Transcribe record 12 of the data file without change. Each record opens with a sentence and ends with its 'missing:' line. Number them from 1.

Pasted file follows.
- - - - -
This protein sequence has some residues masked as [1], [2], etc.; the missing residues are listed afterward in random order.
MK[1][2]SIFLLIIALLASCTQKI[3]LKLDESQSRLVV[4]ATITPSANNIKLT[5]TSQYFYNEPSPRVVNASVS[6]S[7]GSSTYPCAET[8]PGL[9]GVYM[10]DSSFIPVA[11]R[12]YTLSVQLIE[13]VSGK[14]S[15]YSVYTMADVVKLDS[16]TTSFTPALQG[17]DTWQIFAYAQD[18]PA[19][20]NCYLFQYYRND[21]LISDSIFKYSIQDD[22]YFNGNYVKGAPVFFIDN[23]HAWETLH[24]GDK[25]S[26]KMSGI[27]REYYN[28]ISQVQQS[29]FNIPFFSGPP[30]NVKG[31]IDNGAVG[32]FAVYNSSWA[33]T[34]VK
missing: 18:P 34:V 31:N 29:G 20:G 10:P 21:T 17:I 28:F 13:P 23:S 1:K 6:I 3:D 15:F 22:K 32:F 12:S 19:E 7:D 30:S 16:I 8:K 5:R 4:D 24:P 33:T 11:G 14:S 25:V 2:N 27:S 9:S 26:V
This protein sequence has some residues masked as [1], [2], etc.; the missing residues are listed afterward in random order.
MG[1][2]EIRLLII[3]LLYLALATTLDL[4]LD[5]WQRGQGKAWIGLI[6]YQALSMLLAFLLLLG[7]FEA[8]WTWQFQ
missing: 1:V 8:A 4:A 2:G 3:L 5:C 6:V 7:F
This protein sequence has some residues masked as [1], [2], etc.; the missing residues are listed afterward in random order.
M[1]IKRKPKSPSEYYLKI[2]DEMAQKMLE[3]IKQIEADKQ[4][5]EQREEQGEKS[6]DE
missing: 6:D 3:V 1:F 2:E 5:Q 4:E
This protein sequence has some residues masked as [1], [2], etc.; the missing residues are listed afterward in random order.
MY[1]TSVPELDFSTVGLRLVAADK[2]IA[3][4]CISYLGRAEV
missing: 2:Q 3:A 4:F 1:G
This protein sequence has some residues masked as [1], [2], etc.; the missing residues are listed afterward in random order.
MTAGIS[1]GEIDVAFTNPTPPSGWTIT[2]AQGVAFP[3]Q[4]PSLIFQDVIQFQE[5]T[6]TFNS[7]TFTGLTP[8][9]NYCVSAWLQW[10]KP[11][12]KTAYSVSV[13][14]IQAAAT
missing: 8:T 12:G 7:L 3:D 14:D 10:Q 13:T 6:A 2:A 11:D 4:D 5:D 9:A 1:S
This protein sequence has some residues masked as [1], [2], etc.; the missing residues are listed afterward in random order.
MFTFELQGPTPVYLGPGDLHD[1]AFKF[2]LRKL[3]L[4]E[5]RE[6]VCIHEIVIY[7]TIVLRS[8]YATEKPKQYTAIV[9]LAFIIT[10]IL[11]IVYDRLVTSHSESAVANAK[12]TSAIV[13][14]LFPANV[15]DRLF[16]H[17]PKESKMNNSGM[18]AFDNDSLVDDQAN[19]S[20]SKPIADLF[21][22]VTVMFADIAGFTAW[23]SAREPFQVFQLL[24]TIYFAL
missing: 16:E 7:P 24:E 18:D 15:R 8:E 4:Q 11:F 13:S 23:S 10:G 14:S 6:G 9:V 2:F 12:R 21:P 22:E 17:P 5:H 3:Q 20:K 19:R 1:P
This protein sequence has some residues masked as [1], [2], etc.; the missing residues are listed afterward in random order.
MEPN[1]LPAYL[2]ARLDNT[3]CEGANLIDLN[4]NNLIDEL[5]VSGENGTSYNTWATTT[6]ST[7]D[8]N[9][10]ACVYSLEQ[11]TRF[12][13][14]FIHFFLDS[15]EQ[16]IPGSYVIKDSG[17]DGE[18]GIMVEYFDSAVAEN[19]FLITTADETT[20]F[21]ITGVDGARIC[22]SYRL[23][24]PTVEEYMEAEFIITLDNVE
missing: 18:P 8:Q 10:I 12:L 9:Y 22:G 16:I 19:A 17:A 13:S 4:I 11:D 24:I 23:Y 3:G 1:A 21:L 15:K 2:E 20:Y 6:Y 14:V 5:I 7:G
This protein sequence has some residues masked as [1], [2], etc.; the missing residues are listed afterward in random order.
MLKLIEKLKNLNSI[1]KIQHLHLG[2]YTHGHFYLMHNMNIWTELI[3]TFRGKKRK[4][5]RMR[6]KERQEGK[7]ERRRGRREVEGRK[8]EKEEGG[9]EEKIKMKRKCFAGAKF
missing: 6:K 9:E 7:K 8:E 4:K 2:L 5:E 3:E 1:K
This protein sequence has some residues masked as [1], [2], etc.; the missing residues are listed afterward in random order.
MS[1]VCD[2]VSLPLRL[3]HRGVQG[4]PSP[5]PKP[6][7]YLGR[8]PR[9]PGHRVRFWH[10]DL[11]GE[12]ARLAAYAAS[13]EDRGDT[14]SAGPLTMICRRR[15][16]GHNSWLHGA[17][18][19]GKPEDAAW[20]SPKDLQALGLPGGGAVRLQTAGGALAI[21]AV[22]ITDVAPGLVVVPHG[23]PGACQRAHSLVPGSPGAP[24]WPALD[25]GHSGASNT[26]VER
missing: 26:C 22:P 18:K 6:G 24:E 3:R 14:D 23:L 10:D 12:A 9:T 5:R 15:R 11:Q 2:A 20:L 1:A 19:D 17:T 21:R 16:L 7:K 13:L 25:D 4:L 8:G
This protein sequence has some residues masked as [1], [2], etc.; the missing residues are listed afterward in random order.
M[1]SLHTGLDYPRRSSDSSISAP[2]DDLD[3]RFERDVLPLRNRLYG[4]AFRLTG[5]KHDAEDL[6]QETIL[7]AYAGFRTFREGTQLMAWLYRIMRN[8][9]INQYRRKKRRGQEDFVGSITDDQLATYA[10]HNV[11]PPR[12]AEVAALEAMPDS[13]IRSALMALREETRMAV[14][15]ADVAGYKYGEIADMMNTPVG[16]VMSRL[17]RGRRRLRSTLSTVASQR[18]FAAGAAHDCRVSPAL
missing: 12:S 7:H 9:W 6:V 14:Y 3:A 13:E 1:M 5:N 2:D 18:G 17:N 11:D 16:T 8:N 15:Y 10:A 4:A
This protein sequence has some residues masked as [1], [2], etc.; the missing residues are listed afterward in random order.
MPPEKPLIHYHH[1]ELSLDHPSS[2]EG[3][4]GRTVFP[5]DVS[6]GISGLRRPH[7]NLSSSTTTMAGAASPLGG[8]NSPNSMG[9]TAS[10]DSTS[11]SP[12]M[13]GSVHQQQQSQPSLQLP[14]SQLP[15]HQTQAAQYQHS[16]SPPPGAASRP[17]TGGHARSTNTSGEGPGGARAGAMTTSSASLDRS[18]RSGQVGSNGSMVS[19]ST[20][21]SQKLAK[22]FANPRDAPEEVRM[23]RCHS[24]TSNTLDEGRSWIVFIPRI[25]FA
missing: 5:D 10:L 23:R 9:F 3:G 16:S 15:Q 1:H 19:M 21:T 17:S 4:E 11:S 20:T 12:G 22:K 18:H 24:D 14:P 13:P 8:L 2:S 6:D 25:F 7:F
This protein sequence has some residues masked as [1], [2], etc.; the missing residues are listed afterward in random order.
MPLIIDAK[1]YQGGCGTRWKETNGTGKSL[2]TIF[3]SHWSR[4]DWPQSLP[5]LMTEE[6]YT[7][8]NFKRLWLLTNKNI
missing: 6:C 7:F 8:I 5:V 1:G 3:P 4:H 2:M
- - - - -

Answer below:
This protein sequence has some residues masked as [1], [2], etc.; the missing residues are listed afterward in random order.
MPLIIDAK[1]YQGGCGTRWKETNGTGKSL[2]TIF[3]SHWSR[4]DWPQSLP[5]LMTEE[6]YT[7][8]NFKRLWLLTNKNI
missing: 6:C 7:F 8:I 5:V 1:G 3:P 4:H 2:M